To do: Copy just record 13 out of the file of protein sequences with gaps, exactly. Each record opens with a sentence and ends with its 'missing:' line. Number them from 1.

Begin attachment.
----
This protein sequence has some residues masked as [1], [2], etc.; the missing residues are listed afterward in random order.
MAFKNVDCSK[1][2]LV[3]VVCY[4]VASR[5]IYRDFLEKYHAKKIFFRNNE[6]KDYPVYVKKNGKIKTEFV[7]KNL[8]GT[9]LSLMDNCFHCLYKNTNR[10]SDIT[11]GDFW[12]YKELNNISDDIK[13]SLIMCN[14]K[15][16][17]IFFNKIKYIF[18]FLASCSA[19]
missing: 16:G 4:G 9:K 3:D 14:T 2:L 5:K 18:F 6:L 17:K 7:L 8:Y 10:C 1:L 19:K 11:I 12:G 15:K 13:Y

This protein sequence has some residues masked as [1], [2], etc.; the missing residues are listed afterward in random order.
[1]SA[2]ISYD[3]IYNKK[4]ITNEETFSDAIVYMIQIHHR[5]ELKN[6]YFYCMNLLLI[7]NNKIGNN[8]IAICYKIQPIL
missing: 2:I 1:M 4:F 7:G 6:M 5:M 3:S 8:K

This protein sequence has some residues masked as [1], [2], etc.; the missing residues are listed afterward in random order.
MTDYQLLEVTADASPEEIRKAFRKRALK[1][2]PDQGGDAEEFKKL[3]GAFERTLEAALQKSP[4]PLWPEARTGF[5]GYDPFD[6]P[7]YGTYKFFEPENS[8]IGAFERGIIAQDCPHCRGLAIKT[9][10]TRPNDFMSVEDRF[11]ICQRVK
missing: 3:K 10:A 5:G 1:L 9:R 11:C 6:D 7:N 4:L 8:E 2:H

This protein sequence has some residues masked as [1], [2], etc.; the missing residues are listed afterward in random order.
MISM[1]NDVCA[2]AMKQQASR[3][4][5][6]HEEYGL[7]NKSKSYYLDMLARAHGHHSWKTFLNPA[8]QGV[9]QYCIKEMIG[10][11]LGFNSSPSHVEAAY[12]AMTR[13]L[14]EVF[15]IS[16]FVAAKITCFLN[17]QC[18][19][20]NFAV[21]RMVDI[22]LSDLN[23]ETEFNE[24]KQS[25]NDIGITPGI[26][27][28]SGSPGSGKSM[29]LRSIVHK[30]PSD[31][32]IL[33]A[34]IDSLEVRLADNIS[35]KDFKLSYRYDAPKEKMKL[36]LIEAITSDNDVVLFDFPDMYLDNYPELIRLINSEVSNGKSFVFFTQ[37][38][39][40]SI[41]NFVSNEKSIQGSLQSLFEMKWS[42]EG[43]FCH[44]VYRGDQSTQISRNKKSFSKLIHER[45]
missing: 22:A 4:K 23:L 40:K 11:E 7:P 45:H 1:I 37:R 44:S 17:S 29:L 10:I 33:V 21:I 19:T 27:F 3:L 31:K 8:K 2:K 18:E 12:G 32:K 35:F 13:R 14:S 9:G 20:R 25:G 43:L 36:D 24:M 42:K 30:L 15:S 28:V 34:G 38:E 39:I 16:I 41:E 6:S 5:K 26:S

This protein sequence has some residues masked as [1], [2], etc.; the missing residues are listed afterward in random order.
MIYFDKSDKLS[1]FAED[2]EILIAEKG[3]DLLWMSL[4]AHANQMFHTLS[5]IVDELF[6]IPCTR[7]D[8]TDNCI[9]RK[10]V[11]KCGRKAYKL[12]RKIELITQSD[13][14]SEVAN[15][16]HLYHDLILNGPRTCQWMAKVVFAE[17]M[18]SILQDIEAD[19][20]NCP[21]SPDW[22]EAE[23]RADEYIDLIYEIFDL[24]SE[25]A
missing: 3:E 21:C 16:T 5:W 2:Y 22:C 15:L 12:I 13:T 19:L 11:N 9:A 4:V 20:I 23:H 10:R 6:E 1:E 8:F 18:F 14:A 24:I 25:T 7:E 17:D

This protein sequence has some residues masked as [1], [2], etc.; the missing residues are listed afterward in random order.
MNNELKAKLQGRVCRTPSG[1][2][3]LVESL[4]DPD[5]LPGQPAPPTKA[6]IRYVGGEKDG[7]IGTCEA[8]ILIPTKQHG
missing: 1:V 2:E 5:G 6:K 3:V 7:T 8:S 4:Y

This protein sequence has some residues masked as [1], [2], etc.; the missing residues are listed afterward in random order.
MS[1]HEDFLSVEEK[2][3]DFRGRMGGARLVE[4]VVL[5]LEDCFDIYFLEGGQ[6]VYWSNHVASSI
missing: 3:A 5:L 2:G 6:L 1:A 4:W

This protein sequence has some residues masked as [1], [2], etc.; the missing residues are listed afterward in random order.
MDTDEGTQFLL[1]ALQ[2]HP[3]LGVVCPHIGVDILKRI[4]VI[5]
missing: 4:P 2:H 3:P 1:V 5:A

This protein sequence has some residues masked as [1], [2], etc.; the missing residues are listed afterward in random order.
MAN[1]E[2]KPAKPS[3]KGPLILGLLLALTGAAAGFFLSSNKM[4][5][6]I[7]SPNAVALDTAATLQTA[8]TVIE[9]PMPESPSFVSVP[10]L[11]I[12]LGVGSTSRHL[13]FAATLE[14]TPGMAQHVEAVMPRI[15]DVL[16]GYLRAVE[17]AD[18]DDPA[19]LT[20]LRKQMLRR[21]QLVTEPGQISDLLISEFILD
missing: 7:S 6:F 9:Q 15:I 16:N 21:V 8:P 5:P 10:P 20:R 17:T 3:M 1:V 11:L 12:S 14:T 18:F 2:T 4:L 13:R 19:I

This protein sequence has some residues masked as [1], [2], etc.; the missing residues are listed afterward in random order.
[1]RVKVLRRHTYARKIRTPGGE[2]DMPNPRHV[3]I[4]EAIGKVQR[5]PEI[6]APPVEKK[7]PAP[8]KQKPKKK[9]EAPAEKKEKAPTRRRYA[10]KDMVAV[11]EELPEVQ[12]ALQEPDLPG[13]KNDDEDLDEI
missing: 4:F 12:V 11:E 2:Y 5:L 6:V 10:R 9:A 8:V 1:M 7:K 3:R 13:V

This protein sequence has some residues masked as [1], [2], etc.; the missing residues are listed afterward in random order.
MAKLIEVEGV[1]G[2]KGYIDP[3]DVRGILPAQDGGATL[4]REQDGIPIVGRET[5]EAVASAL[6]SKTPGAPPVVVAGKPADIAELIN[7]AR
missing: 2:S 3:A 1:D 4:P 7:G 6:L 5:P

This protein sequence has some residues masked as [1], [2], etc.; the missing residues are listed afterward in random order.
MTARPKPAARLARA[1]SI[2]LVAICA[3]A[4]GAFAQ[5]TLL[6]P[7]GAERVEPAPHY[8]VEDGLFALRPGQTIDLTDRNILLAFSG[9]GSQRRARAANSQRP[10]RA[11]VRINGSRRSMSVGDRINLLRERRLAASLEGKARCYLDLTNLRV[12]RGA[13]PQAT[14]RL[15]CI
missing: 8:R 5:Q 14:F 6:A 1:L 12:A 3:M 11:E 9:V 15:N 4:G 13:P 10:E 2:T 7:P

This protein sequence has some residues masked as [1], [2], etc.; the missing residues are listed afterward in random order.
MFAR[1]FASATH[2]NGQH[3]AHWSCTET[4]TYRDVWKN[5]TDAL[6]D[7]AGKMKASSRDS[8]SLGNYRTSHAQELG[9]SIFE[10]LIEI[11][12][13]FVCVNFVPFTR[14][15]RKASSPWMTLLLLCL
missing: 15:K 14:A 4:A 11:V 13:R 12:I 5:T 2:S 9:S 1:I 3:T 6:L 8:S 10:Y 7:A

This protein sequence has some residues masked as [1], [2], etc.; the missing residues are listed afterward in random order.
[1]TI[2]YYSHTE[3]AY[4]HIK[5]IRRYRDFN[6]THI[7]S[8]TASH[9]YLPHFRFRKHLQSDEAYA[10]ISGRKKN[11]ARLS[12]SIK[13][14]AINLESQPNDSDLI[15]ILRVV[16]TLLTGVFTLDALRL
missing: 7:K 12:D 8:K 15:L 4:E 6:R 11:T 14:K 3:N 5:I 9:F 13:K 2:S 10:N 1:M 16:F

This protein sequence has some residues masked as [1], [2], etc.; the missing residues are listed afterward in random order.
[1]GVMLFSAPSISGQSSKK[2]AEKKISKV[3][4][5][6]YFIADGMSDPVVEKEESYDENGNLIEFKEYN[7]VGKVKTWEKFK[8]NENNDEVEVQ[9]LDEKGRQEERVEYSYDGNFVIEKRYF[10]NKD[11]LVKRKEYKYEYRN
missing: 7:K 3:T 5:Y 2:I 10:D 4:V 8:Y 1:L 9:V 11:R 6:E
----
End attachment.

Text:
This protein sequence has some residues masked as [1], [2], etc.; the missing residues are listed afterward in random order.
MFAR[1]FASATH[2]NGQH[3]AHWSCTET[4]TYRDVWKN[5]TDAL[6]D[7]AGKMKASSRDS[8]SLGNYRTSHAQELG[9]SIFE[10]LIEI[11][12][13]FVCVNFVPFTR[14][15]RKASSPWMTLLLLCL
missing: 15:K 14:A 4:A 11:V 13:R 12:I 5:T 2:S 9:S 1:I 3:T 6:L 8:S 10:Y 7:A